Friday 16 November 2018

Explainer: How yellow and red cards could decide England's group - and why they might be better off coming second

England manager Gareth Southgate reacts after the final whistle during the FIFA World Cup Group G match at the Nizhny Novgorod Stadium. Adam Davy/PA Wire.
England manager Gareth Southgate reacts after the final whistle during the FIFA World Cup Group G match at the Nizhny Novgorod Stadium. Adam Davy/PA Wire.

Fifa’s fair play rules could yet come to decide England’s final position in World Cup 2018 Group G – and whether or not Gareth Southgate’s side end up in the same half of the draw as Brazil and Germany.

After two group games apiece, England and Belgium are level on points, goal difference and goals scored.

England began their World Cup campaign with a 2-1 win over Tunisia before thrashing Panama 6-1 in a record-breaking performance.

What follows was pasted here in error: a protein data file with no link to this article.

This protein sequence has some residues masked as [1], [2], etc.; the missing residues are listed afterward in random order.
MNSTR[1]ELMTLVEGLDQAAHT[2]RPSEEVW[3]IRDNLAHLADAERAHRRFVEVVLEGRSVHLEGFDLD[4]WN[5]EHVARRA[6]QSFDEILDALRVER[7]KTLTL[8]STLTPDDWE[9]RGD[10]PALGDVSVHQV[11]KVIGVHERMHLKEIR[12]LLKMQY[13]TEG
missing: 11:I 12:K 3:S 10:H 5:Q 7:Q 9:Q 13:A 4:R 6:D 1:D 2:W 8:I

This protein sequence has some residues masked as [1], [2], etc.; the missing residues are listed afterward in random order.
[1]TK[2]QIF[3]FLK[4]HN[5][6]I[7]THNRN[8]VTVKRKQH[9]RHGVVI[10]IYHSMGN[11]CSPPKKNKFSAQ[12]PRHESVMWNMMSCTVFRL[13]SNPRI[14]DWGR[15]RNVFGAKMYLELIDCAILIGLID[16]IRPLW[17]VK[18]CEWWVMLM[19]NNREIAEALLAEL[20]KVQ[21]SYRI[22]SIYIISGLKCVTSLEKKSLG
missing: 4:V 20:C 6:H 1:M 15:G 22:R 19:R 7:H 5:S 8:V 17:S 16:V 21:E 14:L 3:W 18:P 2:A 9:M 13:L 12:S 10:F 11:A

Belgium meanwhile beat Panama 3-0 in their opening fixture and yesterday overcame Tunisia 5-2 in an eye-catching display.

That means that – ahead of their crucial meeting in Kaliningrad next Thursday – both countries have six points, having scored eight goals and conceded two. And so if the sides draw next week they will finish the group stage with identical records.

In that case, Fifa uses fair play rules to determine the group winner.

The rules dictate that over the course of the three group games, sides lose one point per yellow card. Three points are lost for an indirect red (two yellow cards) and four for a direct red card. Meanwhile five points are lost for a yellow followed by a direct red.

England have currently received two yellow cards and no red cards after two games.

Belgium have received three yellow cards and no red cards – meaning England currently top Group G by a single Fifa fair play point.

But Southgate would likely rather see his side come second, due to the way the tournament has opened up.

Coming second would likely lead to a Round of 16 game against Senegal before a quarter-final against Mexico or Serbia.

But topping the group would lead to a tricky game against either Poland or Colombia, before a meeting with tournament favourites Brazil in the quarter-finals.

Independent News Service

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